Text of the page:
4 votes
      2. [2]
        andre
        Link Parent
        Absolutely. A writer's perspective and opinions on other subjects will influence his general opinion, and I would absolutely like to know if someone is a white nationalist as that biases their...

        Absolutely. A writer's perspective and opinions on other subjects will influence his general opinion, and I would absolutely like to know if someone is a white nationalist as that biases their outlook.

        It's unfortunate to see this in the WSJ, one of the only reasonable conservative outlets [1]. I'm afraid this presages the continuing polarization of our media.

        [1]: Media bias chart

        1 vote
        1. dubteedub
          Link Parent
          Unfortunately, just as the GOP has gone all in on supporting Trump, so has the Wall Street Journal, and that ideological bias has caused a huge amount of turnover in staff over the last couple of...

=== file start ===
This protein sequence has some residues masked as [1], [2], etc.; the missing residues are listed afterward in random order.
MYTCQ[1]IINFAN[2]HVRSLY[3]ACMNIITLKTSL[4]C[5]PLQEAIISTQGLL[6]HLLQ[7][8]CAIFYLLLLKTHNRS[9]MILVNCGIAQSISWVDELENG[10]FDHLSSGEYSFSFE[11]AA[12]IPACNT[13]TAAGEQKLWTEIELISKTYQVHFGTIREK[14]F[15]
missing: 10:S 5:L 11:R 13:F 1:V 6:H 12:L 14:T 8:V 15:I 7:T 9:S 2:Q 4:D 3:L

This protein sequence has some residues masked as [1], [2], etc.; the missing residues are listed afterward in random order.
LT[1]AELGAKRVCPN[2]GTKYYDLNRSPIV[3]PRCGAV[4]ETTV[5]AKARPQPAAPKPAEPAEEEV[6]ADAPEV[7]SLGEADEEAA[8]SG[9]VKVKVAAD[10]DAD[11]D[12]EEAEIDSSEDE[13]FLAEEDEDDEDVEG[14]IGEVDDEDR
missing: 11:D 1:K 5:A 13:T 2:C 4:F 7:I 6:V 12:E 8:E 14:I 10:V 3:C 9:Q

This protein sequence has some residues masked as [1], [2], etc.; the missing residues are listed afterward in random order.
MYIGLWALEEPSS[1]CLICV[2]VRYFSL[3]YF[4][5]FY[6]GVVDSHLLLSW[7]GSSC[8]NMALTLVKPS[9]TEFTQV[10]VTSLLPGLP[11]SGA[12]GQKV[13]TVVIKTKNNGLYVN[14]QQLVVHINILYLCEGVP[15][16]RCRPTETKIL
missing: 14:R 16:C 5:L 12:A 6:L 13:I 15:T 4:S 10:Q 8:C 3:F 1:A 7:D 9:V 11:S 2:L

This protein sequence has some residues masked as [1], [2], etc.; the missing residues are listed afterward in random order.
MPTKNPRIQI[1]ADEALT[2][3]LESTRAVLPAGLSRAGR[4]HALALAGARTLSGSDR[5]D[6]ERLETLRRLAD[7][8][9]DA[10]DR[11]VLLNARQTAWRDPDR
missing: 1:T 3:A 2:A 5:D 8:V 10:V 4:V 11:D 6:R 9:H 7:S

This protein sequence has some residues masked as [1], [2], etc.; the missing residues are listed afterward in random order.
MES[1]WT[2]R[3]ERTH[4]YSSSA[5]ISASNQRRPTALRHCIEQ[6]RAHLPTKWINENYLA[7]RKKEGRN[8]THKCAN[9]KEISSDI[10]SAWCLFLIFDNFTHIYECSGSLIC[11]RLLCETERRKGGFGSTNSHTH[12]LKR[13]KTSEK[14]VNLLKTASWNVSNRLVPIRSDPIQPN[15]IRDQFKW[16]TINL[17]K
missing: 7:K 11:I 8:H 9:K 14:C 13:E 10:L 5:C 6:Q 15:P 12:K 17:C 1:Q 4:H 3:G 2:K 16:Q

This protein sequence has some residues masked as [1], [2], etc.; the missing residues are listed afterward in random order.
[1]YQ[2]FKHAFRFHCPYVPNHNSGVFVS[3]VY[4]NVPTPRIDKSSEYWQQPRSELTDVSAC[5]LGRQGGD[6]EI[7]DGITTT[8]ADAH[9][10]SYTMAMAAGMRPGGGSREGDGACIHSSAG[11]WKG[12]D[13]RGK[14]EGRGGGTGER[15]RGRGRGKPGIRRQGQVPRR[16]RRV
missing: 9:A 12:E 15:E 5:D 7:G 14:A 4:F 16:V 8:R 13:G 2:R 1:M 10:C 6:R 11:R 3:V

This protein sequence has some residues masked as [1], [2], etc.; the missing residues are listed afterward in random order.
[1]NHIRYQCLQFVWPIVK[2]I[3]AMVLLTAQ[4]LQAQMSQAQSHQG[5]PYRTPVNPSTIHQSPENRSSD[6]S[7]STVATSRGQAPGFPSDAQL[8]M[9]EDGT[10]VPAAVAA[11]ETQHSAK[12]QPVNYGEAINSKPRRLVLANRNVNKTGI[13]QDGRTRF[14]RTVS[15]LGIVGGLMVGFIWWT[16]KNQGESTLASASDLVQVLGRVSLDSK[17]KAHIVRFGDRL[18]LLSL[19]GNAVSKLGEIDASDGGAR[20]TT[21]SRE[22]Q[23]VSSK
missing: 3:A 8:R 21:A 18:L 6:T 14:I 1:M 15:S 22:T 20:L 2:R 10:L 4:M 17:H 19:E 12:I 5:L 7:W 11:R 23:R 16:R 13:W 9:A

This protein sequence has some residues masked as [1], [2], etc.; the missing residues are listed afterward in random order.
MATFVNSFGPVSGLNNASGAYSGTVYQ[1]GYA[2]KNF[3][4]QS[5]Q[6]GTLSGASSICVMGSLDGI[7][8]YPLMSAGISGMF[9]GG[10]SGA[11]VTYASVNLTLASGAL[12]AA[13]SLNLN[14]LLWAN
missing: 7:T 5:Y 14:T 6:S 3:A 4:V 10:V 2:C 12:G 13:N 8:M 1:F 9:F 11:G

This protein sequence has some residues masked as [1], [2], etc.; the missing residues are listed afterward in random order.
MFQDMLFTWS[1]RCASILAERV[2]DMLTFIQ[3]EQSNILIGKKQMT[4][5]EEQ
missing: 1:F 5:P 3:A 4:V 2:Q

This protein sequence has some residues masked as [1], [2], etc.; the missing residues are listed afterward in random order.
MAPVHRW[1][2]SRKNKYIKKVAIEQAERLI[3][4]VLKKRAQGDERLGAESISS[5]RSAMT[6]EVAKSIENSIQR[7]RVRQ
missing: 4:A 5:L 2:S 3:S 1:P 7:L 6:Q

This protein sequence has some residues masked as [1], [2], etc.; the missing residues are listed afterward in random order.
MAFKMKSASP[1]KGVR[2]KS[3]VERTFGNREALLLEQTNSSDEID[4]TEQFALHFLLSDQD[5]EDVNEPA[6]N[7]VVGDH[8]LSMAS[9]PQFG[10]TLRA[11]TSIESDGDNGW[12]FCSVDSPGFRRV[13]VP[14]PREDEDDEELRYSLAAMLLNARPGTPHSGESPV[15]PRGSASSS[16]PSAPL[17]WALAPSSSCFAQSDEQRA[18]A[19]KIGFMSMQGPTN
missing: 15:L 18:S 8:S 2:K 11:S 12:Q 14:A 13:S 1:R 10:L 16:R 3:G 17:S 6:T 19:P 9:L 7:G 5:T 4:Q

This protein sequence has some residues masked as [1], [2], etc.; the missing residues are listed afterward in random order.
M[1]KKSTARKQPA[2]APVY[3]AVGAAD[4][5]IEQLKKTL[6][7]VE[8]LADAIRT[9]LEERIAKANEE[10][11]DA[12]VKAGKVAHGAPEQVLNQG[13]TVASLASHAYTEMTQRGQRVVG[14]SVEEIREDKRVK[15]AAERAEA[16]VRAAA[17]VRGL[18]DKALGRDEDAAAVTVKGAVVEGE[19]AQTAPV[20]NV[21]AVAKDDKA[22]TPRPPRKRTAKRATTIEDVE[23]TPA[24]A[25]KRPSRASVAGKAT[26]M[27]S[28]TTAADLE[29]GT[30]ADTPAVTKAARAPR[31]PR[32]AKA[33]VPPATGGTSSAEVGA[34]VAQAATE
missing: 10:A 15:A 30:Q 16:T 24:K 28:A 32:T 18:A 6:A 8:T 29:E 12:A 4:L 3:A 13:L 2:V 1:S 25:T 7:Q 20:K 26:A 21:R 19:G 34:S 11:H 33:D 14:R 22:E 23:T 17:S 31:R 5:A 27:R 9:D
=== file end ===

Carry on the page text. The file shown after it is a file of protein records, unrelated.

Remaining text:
Unfortunately, just as the GOP has gone all in on supporting Trump, so has the Wall Street Journal, and that ideological bias has caused a huge amount of turnover in staff over the last couple of years, making the problem even worse.

          On Monday 13 February, just over three weeks after Donald Trump’s inauguration, the Wall Street Journal’s editor-in-chief Gerry Baker held a town-hall style meeting in the paper’s midtown Manhattan newsroom amid mounting concern about the WSJ’s coverage of the new president, which many staffers felt was too soft and too quick to downplay controversies.